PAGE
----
I have received a number of questions relating to the legal status of marijuana in the US and Canada, the primary question being has it really been legalized? So below is a brief discussion – while the industry seems to still be in its infancy, more has happened in the industry in the United States from a regulatory perspective, so there is a greater focus on the US rules. Canada I would expect would take the US regime into consideration in implementing its own rules relating to MJ. I point out that this is a very general discussion for your reference and should be used only as a starting point. Please contact me directly for more detailed information at firstname.lastname@example.org.
In most US states, the possession and use of marijuana (MJ) is illegal. However, the legal landscape around MJ is changing. Four states have passed legislation legalizing the use, possession, sale, cultivation and transportation of marijuana (MJ) for recreational purposes, in particular Washington State, Colorado, Oregon and Alaska. The people of Washington D.C. have approved the legalization of MJ for recreational use, however, whether legislation will be implemented in this regard remains to be seen. Several other states have passed legislation legalizing the use of MJ for medicinal purposes and decriminalizing the possession of smaller amounts MJ, for example California, Maine, Maryland and some others; while certain other states have passed legislation legalizing the use of MJ for medicinal purposes only, for example Arizona, Delaware, Hawaii and others. Surprisingly, there is no formal regulation around the use of MJ for medicinal purposes in Washington State currently, although this is expected to change soon.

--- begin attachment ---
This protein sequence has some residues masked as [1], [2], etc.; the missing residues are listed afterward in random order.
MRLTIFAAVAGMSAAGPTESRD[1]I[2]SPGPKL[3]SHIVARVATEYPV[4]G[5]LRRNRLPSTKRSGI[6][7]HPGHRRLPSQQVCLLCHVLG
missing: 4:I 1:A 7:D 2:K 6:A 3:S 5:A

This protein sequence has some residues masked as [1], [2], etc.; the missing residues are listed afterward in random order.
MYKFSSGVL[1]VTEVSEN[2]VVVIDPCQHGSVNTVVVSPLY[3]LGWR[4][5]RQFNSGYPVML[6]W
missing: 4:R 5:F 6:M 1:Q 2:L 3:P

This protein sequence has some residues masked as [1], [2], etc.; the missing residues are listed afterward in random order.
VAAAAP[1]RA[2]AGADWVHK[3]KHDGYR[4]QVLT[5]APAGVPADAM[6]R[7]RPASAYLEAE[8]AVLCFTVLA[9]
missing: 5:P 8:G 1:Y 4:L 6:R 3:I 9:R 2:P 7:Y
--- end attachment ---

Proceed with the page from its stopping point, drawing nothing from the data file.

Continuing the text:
MJ laws vary significantly from state to state. In states where MJ has been legalized, there generally are robust regulatory schemes in place, requiring licenses to grow, process and sell MJ and MJ based products. These MJ businesses are continually monitored for compliance with applicable rules and are heavily taxed relative to other businesses. In addition, MJ businesses may be disallowed certain business deductions under state tax laws available to other businesses generally, as well as under the federal Income Tax Code. This makes it relatively costly to run a MJ business.
At the federal level, the use, possession, sale, cultivation and transportation of MJ is illegal. MJ is a Schedule I drug under the federal Controlled Substances Act. However, the federal government has issued guidance indicating the circumstances in which it likely would not prosecute people for running an MJ business, effectively in those states that have robust regulatory schemes in place around MJ (see the Cole memo put out by US Deputy Attorney General James Cole in February 2014). Nonetheless, there are no guarantees that the DEA will not shutdown operations in states that have implemented robust regulatory schemes as contemplated in the Cole memo, as seen in Washington State recently.
In California, where possession of smaller amounts of MJ has been decriminalized, the DEA has made an effort to shut down MJ operations. California does not currently have a regulatory scheme in place around MJ to the dissatisfaction of the federal government. There is currently a case pending before a California court challenging the listing of MJ in Schedule I of the Controlled Substances Act. However, it seems that to remove it completely as a Schedule I drug would severely limit the federal government’s power to prosecute MJ crimes generally. It will be interesting to see how the federal regulatory scheme develops. Currently, however, there are no guarantees against federal enforcement or prosecution relating to MJ.